elective mutism


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e·lec·tive mut·ism

mutism due to psychogenic causes.
Synonym(s): voluntary mutism

e·lec·tive mut·ism

(ĕ-lek'tiv myū'tizm)
Mutism due to psychogenic causes.

mutism

(mu'tizm) [L. mutus, dumb]
1. Inability or unwillingness to speak.
2. Persistent inhibition of speech, seen in some severe forms of mental illness.

akinetic mutism

The condition of being immobile and silent while partially or fully awake. This may be caused by lesions of the frontal lobes of the brain or by hydrocephalus.

elective mutism

Selective mutism.

hysterical mutism

Inability to speak due to a conversion disorder.

selective mutism

A form of social phobia, typically first identified in young children, in which the child fails to speak in certain public settings but has normal speech at other times. Synonym: elective mutism

e·lec·tive mut·ism

(ĕ-lek'tiv myū'tizm)
Mutism due to psychogenic causes.
Synonym(s): voluntary mutism.

Patient discussion about elective mutism

Q. clonex symptoms in Selective Mutism Syndrome children My son is 6.5 years old, with selective mutism syndrome - in a months time he shall be entering first grade. We have, the past 2 years been with therapists specializing in this field. He has improved outside a closed system i.e. within the kindergarten (primarily) we even see some regression. We have been at major dilemmas with giving him medication but due to the critical time - we were recommended to take 0.125 mg of Clonex medication. we are a little worried and would like to understand the possible symptoms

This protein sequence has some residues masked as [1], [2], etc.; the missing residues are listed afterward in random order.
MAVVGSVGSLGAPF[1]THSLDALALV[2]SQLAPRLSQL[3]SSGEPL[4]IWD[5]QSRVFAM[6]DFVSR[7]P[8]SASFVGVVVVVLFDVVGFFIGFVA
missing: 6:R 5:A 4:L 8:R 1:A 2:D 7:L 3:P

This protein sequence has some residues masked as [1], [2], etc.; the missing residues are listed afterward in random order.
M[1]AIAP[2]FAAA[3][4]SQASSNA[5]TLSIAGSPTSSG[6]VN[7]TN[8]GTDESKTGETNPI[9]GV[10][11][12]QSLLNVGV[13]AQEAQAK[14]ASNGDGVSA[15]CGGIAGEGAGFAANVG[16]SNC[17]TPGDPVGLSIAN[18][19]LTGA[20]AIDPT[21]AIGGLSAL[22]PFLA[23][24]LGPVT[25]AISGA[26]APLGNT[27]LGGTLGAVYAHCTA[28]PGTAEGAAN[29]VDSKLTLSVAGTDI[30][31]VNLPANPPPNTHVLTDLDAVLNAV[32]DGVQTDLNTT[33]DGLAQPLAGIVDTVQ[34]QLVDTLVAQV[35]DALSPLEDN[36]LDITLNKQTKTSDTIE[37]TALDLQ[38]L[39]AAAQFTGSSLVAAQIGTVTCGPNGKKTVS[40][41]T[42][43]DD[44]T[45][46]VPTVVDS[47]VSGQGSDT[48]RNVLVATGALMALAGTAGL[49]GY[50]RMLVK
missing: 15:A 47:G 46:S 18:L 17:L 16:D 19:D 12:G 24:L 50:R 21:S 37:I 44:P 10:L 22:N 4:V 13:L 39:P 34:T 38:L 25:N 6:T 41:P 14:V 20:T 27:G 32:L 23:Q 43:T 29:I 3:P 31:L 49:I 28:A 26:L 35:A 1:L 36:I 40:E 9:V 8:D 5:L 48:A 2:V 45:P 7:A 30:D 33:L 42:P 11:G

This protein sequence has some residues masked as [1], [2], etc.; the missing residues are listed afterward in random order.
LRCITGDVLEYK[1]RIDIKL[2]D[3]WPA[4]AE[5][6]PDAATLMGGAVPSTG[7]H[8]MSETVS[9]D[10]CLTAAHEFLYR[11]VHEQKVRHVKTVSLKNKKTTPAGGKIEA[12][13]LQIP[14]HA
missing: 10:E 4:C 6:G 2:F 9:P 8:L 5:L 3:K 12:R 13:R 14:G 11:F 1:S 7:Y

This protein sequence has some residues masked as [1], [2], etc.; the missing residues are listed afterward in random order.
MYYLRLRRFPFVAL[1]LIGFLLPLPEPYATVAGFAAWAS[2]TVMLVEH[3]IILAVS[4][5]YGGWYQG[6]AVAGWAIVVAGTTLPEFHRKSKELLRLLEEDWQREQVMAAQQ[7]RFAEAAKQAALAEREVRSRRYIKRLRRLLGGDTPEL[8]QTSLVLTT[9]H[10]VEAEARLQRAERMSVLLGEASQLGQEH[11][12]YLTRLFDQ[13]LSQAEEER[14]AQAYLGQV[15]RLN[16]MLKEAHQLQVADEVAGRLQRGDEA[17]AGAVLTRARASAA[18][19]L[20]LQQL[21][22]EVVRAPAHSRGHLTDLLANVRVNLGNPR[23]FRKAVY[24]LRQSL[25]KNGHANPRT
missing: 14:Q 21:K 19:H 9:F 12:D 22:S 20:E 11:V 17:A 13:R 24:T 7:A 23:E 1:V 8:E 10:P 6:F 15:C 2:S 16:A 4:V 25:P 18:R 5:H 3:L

A. As a benzodiazepin, it can cause drowsiness, weakness and other changes in behavior. There may be some other side-effects, that you can read about here (http://www.nlm.nih.gov/medlineplus/druginfo/medmaster/a682279.html)

More discussions about elective mutism
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References in periodicals archive ?
Phenelzine treatment of elective mutism: A case report.
Classification of elective mutism. Journal of the American Academy of Child and Psychiatry, 19, 118-133.
Both elective mutism and pervasive developmental disorders such as autism fall in this category.
Most of the literature since then has been written by psychologists, psychiatrists, and social workers, and, indeed, there is no mention of the condition in standard textbooks of pediatrics and family medicine.(5-9) A family physician, in his function as gatekeeper, is likely to be the first to encounter a case of elective mutism. Three instances are reported here diagnosed over the course of 2 years in three geographically proximate family practices serving 4500 patients of all ages.
Treatment of elective mutism with fluoxetine: A double-blind, placebo-controlled study.
It isn't uncommon for achild with this elective mutism to speak in certain places (for example, school) but not in others (for example, home).